by Jennie McKenna and Ray Elliott
Editors’ Note: Ray Elliott, the co-author of this article, passed away on MAR 28th. You can find a remembrance of his life here.
On February 24, Citizens for Racial Amity Now (CRAN) hosted a gathering at the Jones Library in celebration of Black History Month. CRAN’s mission is the cultivation of racial amity as both a means and a goal. Ray Elliott, the founder and chairman, and recipient of the National Center for Race Amity Medal of Honor, was unable to attend due to illness. But, through a video taken that morning by Ash Hartwell, he welcomed those gathered, including State Rep. Mindy Domb, Matthew Charity, chairperson of the Amherst Human Rights Commission, Alisa Brewer, an at-large town councilor, Shannon Akosua, dean of Amherst Regional Middle School, and some forty others. Hartwell is a member of our local CRAN and also represented the event’s co-sponsor, the Amherst Baha’i Community.
The program included selections from the film An American Story: Race Amity and the Other Tradition from the National Center for Race Amity and WHS Media Productions LLC, produced and directed by William (Smitty) Smith. The “other tradition” refers to the tradition of white people who have resisted racism, and fought against it, in support of movements and leaders for racial justice throughout American history. Following the film there was a group discussion that included the reminder that there is so much work to be done, that we shouldn’t think that a “progressive” community will naturally be less racist, that white people need to take hold of awakening themselves/ourselves about the history and struggles for racial justice and work together with the people of color in our area for further collaboration. People offered books to read, including Robin Diangelo’s recent White Fragility: Why It’s So Hard for White People to Talk about Racism. The discussion was followed by refreshments, conversations, and singing by members of the Amherst Gospel Choir.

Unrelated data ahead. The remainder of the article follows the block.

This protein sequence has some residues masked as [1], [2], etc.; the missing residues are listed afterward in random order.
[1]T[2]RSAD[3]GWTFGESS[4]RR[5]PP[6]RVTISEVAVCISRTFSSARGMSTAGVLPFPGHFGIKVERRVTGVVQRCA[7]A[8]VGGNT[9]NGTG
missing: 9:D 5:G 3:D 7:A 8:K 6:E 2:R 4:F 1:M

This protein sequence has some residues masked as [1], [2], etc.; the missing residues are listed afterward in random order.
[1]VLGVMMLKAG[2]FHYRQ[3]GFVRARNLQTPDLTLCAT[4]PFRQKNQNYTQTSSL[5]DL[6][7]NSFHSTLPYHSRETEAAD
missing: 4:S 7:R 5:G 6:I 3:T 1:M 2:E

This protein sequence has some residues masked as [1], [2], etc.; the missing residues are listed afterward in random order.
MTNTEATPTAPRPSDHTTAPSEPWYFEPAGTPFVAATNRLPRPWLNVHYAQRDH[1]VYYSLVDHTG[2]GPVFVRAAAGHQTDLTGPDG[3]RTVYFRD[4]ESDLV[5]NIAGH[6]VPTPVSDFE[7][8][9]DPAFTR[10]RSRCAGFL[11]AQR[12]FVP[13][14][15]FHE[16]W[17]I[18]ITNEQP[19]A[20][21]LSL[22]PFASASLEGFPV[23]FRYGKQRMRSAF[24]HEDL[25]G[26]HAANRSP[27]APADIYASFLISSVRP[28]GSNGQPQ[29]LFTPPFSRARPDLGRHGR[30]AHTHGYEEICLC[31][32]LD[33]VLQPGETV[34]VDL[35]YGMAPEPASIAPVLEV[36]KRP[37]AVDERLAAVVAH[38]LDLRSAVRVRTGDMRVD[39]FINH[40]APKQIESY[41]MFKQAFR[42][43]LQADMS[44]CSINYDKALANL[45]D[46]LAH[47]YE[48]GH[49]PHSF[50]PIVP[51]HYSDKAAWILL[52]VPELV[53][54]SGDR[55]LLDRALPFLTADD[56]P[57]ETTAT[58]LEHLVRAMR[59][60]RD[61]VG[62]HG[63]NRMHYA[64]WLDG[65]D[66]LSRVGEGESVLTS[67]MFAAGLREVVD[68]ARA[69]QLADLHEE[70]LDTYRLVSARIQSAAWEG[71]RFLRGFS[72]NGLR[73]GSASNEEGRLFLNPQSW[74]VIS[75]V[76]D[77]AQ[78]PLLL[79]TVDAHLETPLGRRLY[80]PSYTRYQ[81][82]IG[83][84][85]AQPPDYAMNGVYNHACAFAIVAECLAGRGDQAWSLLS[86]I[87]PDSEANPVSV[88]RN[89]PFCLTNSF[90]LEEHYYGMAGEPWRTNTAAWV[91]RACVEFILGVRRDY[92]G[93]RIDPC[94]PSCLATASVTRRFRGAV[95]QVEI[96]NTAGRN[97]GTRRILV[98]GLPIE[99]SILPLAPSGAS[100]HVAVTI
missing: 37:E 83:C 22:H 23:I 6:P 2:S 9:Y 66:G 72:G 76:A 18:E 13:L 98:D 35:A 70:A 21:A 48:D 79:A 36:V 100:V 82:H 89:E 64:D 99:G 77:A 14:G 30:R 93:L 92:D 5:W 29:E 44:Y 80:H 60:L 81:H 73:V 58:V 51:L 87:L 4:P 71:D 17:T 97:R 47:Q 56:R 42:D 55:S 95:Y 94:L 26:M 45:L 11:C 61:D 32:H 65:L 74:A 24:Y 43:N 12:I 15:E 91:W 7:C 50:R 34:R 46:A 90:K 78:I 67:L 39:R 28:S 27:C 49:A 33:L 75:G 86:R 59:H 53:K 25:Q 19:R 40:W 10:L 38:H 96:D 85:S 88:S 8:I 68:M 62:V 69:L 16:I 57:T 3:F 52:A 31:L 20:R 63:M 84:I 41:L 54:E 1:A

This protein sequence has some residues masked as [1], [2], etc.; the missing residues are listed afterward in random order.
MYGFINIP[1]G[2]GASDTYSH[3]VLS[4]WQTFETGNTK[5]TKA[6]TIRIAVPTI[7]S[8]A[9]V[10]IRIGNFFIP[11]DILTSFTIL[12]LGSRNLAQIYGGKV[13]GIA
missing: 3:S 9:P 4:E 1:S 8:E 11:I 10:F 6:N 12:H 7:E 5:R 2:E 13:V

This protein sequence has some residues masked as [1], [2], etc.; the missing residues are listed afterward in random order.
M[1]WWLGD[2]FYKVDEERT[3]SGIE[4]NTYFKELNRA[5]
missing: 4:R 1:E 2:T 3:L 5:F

Look here for more information about CRAN and the forthcoming neighborhood race amity dialogues.
Editors’ note: At the same time as the CRAN event, over 100 people gathered at the Unitarian Universalist of Society of Amherst for a racial justice event sponsored by Bridge4Unity.